Nurses to the rescue

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By Kimberley Kearsey

Nurses to the rescue: PART 1 OF 3

Emergencies can strike at any time. Jarring, chaotic and often life-threatening, they startle the senses and send adrenaline soaring. In this three-part series, you will meet three registered nurses and one nurse practitioner whose peaceful off-hours were catapulted into frenzied encounters on planes, in quiet living rooms, and even in a community bar. These nurses jumped into action without hesitation.

 

Part 1: Drummer’s heart stops during performance

David Fox and his wife Rowena – both RNs – had just arrived at their local watering hole to watch a friend’s band perform during the summer of 2014. They were settling in for the first set and David noticed his friend, the band’s drummer, looked a little unwell. Suddenly, he stopped playing and collapsed on his drum set. As David and Rowena ran towards him, most of the other patrons headed in the opposite direction. With extensive experience in emergency nursing, the NICU and ICU, David knew he had to begin compressions immediately while Rowena calmly called 911 to notify them of a cardiac arrest. “My office is down the street from where this happened and where I would have had access to the drugs and the equipment,” David says. “I was sitting there with my bare hands, and that’s all I had.”

Fortunately, the seasoned RN had just updated his CPR training two weeks earlier and knew about the new protocols for CPR. Rather than 15 compressions, then a breath, the new standard is to offer continuous compressions with no breath. “People were heckling my CPR,” he remembers. Even the fire officials and paramedics told him he didn’t know what he was doing when they arrived.

“I knew what I was doing the whole time,” he says confidently. And it paid off. His friend recovered and returned to drumming within a year of the incident.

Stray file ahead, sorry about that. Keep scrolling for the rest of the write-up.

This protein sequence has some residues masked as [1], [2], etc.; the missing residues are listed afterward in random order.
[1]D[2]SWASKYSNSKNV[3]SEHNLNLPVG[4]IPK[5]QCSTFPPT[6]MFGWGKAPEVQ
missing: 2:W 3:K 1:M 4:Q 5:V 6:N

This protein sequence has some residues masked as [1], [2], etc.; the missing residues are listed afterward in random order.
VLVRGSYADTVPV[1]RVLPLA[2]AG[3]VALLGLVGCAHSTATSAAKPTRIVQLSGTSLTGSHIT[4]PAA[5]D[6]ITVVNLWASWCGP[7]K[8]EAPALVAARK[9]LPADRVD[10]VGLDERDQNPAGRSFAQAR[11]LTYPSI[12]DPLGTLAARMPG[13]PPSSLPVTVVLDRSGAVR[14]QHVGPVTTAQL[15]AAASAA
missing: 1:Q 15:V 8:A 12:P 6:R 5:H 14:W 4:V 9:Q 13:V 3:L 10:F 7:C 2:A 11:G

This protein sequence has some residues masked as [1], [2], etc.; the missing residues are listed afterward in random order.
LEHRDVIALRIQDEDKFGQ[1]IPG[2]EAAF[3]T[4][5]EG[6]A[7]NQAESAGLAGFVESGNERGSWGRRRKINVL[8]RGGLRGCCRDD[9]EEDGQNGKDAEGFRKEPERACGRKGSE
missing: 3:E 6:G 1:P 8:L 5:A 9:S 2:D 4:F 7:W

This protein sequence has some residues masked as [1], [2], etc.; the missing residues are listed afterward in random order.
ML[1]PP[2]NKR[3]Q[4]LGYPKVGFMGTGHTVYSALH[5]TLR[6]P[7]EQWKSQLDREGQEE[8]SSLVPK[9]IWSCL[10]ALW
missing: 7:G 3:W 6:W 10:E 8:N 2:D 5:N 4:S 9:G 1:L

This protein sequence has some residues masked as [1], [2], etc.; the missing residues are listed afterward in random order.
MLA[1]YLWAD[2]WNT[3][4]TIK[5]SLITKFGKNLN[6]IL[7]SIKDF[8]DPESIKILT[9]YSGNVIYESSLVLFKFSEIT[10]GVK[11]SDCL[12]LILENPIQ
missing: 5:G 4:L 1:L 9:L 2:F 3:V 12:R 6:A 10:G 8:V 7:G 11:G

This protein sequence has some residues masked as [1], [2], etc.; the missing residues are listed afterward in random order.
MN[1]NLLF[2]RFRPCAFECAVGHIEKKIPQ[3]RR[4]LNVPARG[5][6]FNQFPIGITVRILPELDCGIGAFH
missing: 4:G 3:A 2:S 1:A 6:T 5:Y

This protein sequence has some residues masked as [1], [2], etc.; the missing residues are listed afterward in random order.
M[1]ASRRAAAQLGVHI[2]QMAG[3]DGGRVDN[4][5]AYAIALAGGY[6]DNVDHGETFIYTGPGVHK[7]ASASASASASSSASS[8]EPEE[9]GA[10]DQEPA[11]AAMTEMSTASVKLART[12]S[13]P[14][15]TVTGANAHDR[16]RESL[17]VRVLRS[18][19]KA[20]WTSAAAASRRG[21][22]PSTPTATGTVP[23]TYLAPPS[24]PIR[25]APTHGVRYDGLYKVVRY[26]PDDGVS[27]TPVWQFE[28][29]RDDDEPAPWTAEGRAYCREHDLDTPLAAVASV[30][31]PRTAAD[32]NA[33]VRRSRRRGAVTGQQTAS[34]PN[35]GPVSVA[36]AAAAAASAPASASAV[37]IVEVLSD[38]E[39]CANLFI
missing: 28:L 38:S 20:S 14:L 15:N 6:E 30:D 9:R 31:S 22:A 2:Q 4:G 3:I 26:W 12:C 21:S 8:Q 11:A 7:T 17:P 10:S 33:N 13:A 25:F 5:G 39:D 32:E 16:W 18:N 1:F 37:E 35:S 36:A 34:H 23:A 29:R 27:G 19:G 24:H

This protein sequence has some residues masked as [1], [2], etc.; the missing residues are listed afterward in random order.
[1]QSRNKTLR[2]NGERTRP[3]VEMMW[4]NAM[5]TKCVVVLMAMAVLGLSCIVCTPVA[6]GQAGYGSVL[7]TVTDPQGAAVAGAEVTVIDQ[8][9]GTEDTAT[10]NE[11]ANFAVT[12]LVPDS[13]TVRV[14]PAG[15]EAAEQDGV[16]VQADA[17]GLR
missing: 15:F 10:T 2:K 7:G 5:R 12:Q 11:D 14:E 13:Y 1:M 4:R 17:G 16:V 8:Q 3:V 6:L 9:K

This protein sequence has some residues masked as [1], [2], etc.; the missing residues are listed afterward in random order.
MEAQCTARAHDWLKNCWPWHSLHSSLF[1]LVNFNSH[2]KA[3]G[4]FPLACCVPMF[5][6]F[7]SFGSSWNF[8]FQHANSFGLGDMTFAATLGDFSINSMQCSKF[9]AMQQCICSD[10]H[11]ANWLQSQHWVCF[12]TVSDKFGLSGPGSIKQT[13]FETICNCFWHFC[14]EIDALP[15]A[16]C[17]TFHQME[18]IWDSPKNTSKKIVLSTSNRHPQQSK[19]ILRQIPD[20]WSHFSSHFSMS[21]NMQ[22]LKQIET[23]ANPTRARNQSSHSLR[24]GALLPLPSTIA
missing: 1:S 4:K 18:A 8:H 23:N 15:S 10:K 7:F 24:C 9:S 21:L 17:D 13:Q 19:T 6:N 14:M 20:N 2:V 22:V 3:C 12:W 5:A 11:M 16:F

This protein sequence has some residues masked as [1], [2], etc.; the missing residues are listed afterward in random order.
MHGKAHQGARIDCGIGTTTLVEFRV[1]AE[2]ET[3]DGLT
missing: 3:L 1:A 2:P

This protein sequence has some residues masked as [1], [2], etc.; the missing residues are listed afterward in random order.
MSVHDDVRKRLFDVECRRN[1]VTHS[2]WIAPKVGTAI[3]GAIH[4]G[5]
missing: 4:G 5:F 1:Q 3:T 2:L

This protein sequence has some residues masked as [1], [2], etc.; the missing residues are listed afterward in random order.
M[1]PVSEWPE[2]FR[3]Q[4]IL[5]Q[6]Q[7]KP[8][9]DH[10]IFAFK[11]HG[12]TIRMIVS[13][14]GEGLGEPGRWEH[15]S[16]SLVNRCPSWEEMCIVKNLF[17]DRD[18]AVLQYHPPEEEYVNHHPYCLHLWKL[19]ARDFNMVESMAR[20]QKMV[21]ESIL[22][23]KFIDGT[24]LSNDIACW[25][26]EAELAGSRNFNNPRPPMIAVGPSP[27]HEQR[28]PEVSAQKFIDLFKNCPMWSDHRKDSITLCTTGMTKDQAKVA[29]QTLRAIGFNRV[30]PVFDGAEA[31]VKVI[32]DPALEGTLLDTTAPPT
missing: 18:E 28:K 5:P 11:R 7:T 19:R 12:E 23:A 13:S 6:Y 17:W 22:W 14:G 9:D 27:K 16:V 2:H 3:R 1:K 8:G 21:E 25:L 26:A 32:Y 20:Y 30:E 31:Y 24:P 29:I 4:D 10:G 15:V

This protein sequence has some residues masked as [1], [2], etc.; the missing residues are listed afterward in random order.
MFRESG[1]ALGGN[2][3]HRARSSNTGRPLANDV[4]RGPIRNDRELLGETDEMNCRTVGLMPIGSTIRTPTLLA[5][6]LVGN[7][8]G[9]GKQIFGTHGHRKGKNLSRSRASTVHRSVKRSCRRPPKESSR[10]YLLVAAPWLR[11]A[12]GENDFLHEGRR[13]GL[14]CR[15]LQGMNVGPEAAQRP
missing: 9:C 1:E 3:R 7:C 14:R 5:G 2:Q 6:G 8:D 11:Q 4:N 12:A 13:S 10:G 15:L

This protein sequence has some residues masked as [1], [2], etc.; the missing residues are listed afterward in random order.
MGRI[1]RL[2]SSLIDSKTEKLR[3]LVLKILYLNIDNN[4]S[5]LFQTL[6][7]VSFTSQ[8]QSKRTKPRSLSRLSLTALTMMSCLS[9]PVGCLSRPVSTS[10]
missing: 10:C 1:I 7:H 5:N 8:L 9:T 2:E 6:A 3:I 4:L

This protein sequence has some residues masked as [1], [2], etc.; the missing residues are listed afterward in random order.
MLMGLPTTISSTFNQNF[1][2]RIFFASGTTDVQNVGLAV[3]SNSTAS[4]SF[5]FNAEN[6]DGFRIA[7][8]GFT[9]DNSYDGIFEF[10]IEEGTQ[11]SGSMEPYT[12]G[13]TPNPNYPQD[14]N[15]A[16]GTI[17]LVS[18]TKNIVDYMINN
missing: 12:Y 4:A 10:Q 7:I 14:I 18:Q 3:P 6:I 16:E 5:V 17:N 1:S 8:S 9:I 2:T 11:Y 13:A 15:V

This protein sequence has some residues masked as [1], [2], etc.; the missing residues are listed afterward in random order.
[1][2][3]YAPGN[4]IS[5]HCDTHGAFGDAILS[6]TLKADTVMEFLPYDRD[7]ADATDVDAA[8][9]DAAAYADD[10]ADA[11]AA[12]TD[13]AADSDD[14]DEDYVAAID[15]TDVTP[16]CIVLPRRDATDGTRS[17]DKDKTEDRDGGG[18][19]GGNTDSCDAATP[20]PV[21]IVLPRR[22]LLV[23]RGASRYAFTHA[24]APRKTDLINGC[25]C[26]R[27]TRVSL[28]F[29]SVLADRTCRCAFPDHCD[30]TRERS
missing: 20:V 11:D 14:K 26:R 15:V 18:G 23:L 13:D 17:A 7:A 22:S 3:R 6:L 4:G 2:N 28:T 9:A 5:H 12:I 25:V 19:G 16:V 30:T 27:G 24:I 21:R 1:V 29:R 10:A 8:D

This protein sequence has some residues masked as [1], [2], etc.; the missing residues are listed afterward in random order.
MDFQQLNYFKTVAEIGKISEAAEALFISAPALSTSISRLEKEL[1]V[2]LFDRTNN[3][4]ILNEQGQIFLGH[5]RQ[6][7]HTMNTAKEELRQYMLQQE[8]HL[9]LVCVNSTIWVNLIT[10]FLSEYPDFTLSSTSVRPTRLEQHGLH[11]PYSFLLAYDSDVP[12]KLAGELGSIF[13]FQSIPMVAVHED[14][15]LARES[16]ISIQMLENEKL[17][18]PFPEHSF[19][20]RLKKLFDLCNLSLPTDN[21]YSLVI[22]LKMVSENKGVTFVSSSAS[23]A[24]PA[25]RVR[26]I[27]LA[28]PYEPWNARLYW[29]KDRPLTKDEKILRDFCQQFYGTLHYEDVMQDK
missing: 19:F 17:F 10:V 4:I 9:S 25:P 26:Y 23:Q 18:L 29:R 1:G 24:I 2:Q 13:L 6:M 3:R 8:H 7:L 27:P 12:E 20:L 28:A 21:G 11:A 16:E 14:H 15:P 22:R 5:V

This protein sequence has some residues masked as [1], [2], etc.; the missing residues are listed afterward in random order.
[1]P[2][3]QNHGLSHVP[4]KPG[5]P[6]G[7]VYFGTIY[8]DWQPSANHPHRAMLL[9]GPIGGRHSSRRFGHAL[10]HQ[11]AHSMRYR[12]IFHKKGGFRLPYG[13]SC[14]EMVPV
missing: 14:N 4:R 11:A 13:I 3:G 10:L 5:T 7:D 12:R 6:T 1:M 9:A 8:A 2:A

Knowing survival rates for an out-of-hospital cardiac arrests are extremely low, David says he’s “…happy to see the guy is up walking around and having a normal life because that’s not the norm.” In fact, his recovery was being watched carefully by researchers at Sunnybrook who were conducting a study several months later, and interviewed David about the CPR he gave.

When the conversation turns toward fate, and being in the right place at the right time, David is reluctant to speculate that it was anything more than luck. He says he wouldn’t abandon a stranger, let alone a good friend. “I just kept doing what I was supposed to do to keep him going.”

It’s not lost on David just how lucky his friend is to be alive. But he won’t take any credit for it. “I don’t want anyone to feel they’re indebted to me for something like that,” he says. “I feel that…I’m obligated to help. I have the ability and the knowledge to do it. I shouldn’t be the person running away.”

He’s also adamant that it takes more than one person to save a life. “I did what I could do. The paramedics did what they could do. Then a whole bunch of people at the hospital did what they could do. A hundred people saved his life. The guy who taught me the new CPR saved his life. My wife, who was telling EMS what was going on… all of that made a difference.”

 

To read Part 1 of this series, Calm walk home takes traumatic turn, visit [LINK TO FEBRUARY 2017 ISSUE ON HOSPITAL NEWS WEBSITE].

 

This article was originally published in the November/December 2016 issue of Registered Nurse Journal, the bi-monthly publication of the Registered Nurses’ Association of Ontario (RNAO). Kimberley Kearsey is managing editor/communications project manager for RNAO, the professional association representing registered nurses, nurse practitioners, and nursing students in Ontario. Since 1925, RNAO has advocated for healthy public policy, promoted excellence in nursing practice, increased nurses’ contribution to shaping the health-care system, and influenced decisions that affect nurses and the public they serve. For more information about RNAO, visit RNAO.ca or follow us on Facebook and Twitter.

 

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